Pneumonia, sinusitis, and ear infections are 3 examples of complications from flu. Flu also can make certain chronic health conditions worse. For example, people with asthma may experience asthma attacks while they have flu.

How can I protect my child against flu?

The most important thing is for your child to get a flu vaccine every year. Children younger than 6 months old are at higher risk of serious flu illness, but are too young to be vaccinated. People who care for them and all household members aged 6 months and older should be vaccinated.

In addition to getting a flu vaccine, you and your child should take everyday actions to help prevent the spread of germs.

  • Stay away from people who are sick as much as possible to keep from getting sick yourself. If you or your child are sick, avoid others as much as possible to keep from infecting them.
  • Remember to regularly cover your coughs and sneezes, wash your hands often, avoid touching your eyes, nose and mouth, and clean surfaces that may be contaminated with flu viruses.

These everyday actions can help reduce your chances of getting sick and prevent the spread of germs to others if you are sick. However, a yearly flu vaccine is the best way to prevent flu illness.

What can I do if my child gets sick?
  • Seek medical care: Call or take your child with chronic health conditions to a medical provider as soon as possible if your child develops flu symptoms—they may want to begin treatment with a flu antiviral drug. Antiviral drugs are prescription medicines that fight against flu in your body. Antiviral treatment works best when started soon after flu illness begins, so don’t delay in contacting your child’s health care provider if they have symptoms that might be caused by flu.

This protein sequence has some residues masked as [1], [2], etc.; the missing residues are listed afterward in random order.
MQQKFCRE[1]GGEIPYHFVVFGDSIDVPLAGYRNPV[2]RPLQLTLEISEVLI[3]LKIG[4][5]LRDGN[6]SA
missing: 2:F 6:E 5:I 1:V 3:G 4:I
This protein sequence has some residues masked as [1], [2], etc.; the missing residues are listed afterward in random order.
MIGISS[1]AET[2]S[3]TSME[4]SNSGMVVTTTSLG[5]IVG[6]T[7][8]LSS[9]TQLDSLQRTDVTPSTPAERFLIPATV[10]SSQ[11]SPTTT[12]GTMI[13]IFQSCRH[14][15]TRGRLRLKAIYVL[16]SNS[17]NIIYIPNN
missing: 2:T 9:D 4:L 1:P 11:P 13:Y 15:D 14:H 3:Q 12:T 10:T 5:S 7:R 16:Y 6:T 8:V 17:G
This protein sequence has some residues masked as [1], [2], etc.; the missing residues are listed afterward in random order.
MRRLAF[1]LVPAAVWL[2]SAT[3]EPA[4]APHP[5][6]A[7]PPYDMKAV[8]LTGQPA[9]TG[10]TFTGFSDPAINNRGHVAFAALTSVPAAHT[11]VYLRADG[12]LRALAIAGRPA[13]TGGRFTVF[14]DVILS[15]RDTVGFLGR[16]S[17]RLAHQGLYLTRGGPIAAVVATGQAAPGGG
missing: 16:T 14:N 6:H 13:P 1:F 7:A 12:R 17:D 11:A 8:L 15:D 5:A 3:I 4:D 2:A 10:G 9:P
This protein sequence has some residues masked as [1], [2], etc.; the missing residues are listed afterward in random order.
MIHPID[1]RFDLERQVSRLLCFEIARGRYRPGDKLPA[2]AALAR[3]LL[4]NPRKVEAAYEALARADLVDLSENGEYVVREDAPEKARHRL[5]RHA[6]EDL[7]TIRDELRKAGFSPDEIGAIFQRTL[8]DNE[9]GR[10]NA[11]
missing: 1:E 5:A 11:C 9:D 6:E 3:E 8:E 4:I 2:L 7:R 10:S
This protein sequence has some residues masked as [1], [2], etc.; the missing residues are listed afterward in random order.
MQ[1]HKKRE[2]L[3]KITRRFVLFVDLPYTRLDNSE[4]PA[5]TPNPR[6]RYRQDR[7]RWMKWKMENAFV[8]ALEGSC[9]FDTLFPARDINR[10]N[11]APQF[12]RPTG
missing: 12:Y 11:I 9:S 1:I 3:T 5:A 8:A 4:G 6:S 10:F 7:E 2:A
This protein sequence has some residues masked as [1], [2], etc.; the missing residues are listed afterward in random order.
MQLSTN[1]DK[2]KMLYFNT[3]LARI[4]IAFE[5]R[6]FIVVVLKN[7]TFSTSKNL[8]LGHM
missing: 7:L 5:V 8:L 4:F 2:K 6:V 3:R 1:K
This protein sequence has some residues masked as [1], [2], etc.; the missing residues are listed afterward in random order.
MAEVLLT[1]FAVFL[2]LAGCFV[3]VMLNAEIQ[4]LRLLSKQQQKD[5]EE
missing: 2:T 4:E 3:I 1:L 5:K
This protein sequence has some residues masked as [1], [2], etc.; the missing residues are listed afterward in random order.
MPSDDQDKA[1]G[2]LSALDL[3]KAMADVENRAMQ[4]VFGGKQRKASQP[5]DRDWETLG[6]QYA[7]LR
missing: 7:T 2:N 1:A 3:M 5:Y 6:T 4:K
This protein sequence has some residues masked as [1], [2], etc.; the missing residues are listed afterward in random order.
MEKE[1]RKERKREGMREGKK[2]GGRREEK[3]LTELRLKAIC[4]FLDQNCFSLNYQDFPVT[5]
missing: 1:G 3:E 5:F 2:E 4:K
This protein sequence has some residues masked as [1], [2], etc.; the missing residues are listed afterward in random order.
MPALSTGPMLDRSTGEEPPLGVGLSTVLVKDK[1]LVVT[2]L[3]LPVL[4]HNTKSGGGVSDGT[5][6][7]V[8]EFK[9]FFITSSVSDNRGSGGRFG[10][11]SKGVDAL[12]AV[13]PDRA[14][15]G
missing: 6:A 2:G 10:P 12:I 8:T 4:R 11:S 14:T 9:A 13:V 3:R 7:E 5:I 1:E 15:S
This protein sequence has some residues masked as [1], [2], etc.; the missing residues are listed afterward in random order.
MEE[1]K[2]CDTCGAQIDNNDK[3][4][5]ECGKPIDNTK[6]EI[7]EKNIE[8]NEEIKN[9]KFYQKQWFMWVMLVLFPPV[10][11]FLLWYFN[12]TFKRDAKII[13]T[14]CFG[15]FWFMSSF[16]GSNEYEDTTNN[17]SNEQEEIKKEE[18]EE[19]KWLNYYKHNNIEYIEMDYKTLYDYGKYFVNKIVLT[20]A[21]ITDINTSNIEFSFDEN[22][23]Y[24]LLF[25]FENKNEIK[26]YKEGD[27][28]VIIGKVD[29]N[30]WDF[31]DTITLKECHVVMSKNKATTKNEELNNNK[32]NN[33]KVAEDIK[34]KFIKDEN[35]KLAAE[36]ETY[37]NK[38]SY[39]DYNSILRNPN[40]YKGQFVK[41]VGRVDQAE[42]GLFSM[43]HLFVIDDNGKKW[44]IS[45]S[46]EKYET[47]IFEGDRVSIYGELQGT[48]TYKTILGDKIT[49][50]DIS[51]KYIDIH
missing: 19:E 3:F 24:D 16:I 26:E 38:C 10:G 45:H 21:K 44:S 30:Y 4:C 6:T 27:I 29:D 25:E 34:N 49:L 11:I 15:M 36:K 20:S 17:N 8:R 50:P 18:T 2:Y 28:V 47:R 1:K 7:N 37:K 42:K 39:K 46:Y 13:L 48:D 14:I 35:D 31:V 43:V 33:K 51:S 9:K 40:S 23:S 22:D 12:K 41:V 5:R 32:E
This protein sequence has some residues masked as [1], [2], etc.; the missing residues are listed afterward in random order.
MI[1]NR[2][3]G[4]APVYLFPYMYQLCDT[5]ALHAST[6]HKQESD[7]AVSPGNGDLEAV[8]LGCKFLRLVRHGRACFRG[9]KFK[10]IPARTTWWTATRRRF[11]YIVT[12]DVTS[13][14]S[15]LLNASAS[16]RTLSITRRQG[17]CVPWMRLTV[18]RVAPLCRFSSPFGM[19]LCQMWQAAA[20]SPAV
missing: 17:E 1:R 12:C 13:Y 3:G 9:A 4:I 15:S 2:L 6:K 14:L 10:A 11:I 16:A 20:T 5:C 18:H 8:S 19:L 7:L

• Stay at home: Keep your child at home, except for medical visits, until your child’s fever is gone for at least 24 hours (without the use of fever-reducing medications).
  • Cover coughs: Ensure that your child covers coughs and sneezes.
  • Encourage rest and fluids: Make sure your child gets plenty of rest and drinks fluids to keep from becoming dehydrated.
  • Ask about medicines: Ask your medical provider about fever-reducing medicines based on your child’s age. Children younger than 4 years old should not be given over-the-counter cold or cough medicines without approval from a health care provider. Aspirin should not be given to children or teenagers who have flu; this can cause a rare but serious illness called Reye syndrome.
  • Protect those at higher risk of flu complications: Pregnant people, adults 65 years and older, and people with immunosuppression or chronic health conditions are at higher risk for flu complications, and should get a flu shot as the best protection against flu. If possible, those who are at higher risk should not be the main caregiver of a child with flu. Additionally, infants younger than 6 months old are too young to be vaccinated. The best way to protect infants is to make sure the people around them are vaccinated.